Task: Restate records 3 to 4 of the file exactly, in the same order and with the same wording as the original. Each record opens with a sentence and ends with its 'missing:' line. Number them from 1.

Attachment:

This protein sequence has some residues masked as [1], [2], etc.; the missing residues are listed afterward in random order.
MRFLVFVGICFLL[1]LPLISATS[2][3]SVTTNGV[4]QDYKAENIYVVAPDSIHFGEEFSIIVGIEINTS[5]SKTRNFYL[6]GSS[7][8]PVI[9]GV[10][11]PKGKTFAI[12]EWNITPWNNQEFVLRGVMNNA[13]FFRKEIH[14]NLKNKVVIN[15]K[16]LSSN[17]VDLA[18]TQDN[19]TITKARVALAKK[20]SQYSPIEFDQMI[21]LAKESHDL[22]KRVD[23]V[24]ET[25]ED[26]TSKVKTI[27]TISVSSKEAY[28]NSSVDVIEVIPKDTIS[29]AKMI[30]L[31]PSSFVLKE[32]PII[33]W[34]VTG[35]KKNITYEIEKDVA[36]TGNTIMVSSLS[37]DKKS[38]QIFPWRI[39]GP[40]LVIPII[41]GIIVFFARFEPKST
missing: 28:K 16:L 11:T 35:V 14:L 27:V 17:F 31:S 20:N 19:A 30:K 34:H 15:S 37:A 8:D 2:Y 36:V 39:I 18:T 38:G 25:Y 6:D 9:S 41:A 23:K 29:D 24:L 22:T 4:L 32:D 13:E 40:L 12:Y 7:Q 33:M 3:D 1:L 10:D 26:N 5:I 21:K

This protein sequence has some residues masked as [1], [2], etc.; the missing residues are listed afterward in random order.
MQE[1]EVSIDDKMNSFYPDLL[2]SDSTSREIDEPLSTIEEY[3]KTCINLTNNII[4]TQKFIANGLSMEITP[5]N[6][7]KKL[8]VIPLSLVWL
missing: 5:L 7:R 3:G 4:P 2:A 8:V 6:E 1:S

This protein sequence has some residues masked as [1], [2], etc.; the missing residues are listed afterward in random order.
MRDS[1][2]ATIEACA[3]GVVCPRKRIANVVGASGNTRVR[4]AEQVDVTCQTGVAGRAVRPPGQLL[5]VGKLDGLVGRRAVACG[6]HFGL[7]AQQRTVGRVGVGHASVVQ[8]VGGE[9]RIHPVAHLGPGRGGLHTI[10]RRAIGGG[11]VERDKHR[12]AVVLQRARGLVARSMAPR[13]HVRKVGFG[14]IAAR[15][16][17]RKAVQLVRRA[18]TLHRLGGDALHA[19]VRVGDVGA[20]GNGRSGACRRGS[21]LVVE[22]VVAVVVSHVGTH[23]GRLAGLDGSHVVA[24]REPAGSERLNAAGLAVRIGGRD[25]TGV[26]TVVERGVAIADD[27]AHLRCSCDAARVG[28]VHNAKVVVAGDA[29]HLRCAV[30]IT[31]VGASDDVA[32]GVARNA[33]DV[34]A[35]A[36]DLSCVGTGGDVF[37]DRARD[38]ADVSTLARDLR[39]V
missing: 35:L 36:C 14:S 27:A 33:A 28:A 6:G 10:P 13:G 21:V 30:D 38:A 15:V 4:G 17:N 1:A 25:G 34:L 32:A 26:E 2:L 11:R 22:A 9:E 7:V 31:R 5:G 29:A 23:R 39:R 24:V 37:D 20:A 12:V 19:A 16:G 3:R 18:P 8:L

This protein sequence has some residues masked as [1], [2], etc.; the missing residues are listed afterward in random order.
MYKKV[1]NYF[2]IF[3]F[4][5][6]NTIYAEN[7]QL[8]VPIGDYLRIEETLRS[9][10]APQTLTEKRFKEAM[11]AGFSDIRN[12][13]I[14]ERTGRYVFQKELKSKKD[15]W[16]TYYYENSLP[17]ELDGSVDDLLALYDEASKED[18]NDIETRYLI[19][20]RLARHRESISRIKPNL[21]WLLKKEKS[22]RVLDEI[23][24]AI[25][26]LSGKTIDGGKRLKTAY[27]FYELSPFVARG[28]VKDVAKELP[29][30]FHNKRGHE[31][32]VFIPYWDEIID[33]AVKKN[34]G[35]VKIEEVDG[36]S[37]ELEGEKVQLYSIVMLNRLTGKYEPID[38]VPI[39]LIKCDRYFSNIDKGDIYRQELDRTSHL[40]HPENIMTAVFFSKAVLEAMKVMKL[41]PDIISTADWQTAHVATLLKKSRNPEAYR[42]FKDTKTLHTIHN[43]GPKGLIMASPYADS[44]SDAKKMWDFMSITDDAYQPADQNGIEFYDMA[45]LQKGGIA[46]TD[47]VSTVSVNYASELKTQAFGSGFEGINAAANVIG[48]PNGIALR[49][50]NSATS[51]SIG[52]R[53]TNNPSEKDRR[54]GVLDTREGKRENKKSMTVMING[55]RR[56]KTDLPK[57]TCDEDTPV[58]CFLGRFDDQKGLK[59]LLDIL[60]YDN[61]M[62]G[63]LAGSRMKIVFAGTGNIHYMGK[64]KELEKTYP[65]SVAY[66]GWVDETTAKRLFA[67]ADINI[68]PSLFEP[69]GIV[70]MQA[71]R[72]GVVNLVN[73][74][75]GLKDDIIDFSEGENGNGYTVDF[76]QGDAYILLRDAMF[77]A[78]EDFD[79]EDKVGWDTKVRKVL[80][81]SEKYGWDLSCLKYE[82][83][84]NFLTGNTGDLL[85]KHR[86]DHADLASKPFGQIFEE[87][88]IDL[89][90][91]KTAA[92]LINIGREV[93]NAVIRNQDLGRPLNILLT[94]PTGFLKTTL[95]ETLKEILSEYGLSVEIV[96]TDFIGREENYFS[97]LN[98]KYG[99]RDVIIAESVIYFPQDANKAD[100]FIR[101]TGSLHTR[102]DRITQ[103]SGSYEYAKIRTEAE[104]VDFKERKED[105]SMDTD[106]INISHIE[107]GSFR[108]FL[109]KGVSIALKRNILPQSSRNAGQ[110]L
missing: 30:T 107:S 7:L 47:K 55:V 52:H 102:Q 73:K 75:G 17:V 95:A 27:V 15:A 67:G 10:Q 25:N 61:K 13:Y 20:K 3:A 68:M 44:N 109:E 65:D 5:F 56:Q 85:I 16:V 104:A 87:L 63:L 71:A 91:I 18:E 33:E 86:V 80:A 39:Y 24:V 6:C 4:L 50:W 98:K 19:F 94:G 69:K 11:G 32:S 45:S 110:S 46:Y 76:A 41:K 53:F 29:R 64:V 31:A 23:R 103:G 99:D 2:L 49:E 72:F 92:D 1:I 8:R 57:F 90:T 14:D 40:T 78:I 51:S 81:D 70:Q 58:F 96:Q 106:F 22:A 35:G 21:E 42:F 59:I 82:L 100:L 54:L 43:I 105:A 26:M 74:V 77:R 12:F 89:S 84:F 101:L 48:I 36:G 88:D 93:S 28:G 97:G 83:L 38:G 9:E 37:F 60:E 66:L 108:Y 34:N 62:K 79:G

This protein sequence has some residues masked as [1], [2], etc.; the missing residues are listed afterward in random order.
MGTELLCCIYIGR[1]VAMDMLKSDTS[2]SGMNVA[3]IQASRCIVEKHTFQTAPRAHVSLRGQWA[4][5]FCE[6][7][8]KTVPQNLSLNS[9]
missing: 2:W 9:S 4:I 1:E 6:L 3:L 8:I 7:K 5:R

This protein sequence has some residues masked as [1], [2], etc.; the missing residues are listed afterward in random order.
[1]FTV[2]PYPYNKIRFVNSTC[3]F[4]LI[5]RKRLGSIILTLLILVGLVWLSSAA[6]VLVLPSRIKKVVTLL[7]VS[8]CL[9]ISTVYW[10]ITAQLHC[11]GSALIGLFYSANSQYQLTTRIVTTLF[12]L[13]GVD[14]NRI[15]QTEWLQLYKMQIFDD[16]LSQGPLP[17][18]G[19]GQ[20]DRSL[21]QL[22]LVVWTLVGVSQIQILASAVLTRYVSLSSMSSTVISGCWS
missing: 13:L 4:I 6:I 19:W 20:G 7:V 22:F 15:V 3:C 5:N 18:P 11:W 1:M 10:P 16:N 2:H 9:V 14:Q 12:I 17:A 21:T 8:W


This protein sequence has some residues masked as [1], [2], etc.; the missing residues are listed afterward in random order.
MRDS[1][2]ATIEACA[3]GVVCPRKRIANVVGASGNTRVR[4]AEQVDVTCQTGVAGRAVRPPGQLL[5]VGKLDGLVGRRAVACG[6]HFGL[7]AQQRTVGRVGVGHASVVQ[8]VGGE[9]RIHPVAHLGPGRGGLHTI[10]RRAIGGG[11]VERDKHR[12]AVVLQRARGLVARSMAPR[13]HVRKVGFG[14]IAAR[15][16][17]RKAVQLVRRA[18]TLHRLGGDALHA[19]VRVGDVGA[20]GNGRSGACRRGS[21]LVVE[22]VVAVVVSHVGTH[23]GRLAGLDGSHVVA[24]REPAGSERLNAAGLAVRIGGRD[25]TGV[26]TVVERGVAIADD[27]AHLRCSCDAARVG[28]VHNAKVVVAGDA[29]HLRCAV[30]IT[31]VGASDDVA[32]GVARNA[33]DV[34]A[35]A[36]DLSCVGTGGDVF[37]DRARD[38]ADVSTLARDLR[39]V
missing: 35:L 36:C 14:S 27:A 33:A 28:A 6:G 10:P 13:G 21:V 30:D 38:A 15:V 4:G 17:N 1:A 25:G 34:L 32:A 26:E 2:L 11:R 22:A 9:E 7:V 31:R 5:G 29:A 23:R 39:R 24:V 37:D 20:A 12:V 19:A 16:G 3:R 18:P 8:L

This protein sequence has some residues masked as [1], [2], etc.; the missing residues are listed afterward in random order.
MYKKV[1]NYF[2]IF[3]F[4][5][6]NTIYAEN[7]QL[8]VPIGDYLRIEETLRS[9][10]APQTLTEKRFKEAM[11]AGFSDIRN[12][13]I[14]ERTGRYVFQKELKSKKD[15]W[16]TYYYENSLP[17]ELDGSVDDLLALYDEASKED[18]NDIETRYLI[19][20]RLARHRESISRIKPNL[21]WLLKKEKS[22]RVLDEI[23][24]AI[25][26]LSGKTIDGGKRLKTAY[27]FYELSPFVARG[28]VKDVAKELP[29][30]FHNKRGHE[31][32]VFIPYWDEIID[33]AVKKN[34]G[35]VKIEEVDG[36]S[37]ELEGEKVQLYSIVMLNRLTGKYEPID[38]VPI[39]LIKCDRYFSNIDKGDIYRQELDRTSHL[40]HPENIMTAVFFSKAVLEAMKVMKL[41]PDIISTADWQTAHVATLLKKSRNPEAYR[42]FKDTKTLHTIHN[43]GPKGLIMASPYADS[44]SDAKKMWDFMSITDDAYQPADQNGIEFYDMA[45]LQKGGIA[46]TD[47]VSTVSVNYASELKTQAFGSGFEGINAAANVIG[48]PNGIALR[49][50]NSATS[51]SIG[52]R[53]TNNPSEKDRR[54]GVLDTREGKRENKKSMTVMING[55]RR[56]KTDLPK[57]TCDEDTPV[58]CFLGRFDDQKGLK[59]LLDIL[60]YDN[61]M[62]G[63]LAGSRMKIVFAGTGNIHYMGK[64]KELEKTYP[65]SVAY[66]GWVDETTAKRLFA[67]ADINI[68]PSLFEP[69]GIV[70]MQA[71]R[72]GVVNLVN[73][74][75]GLKDDIIDFSEGENGNGYTVDF[76]QGDAYILLRDAMF[77]A[78]EDFD[79]EDKVGWDTKVRKVL[80][81]SEKYGWDLSCLKYE[82][83][84]NFLTGNTGDLL[85]KHR[86]DHADLASKPFGQIFEE[87][88]IDL[89][90][91]KTAA[92]LINIGREV[93]NAVIRNQDLGRPLNILLT[94]PTGFLKTTL[95]ETLKEILSEYGLSVEIV[96]TDFIGREENYFS[97]LN[98]KYG[99]RDVIIAESVIYFPQDANKAD[100]FIR[101]TGSLHTR[102]DRITQ[103]SGSYEYAKIRTEAE[104]VDFKERKED[105]SMDTD[106]INISHIE[107]GSFR[108]FL[109]KGVSIALKRNILPQSSRNAGQ[110]L
missing: 30:T 107:S 7:L 47:K 55:V 52:H 102:Q 73:K 75:G 17:V 95:A 27:V 15:A 67:G 10:Q 25:N 61:K 13:Y 20:K 3:A 68:M 44:N 109:E 65:D 5:F 56:Q 85:I 16:V 104:A 87:L 63:L 71:A 91:I 18:E 33:E 86:V 80:A 39:Y 24:V 6:C 4:L 50:W 98:K 19:F 94:G 69:K 11:G 32:S 45:S 110:S 46:Y 76:A 41:K 53:F 29:R 64:V 31:A 23:R 103:G 99:D 2:L 49:E 72:F 92:D 1:I 8:R 57:F 90:T 14:D 40:T 78:I 51:S 81:D 70:Q 58:F 96:Q 106:F 22:A 35:G 21:E 42:F 59:I 82:L 100:L 54:L 43:I 105:A 26:M 74:V 77:R 12:F 89:S 84:F 101:L 48:I 36:G 88:D 93:S 28:G 97:G 83:L 38:G 9:E 37:F 60:E 66:L 108:Y 34:N 62:K 79:G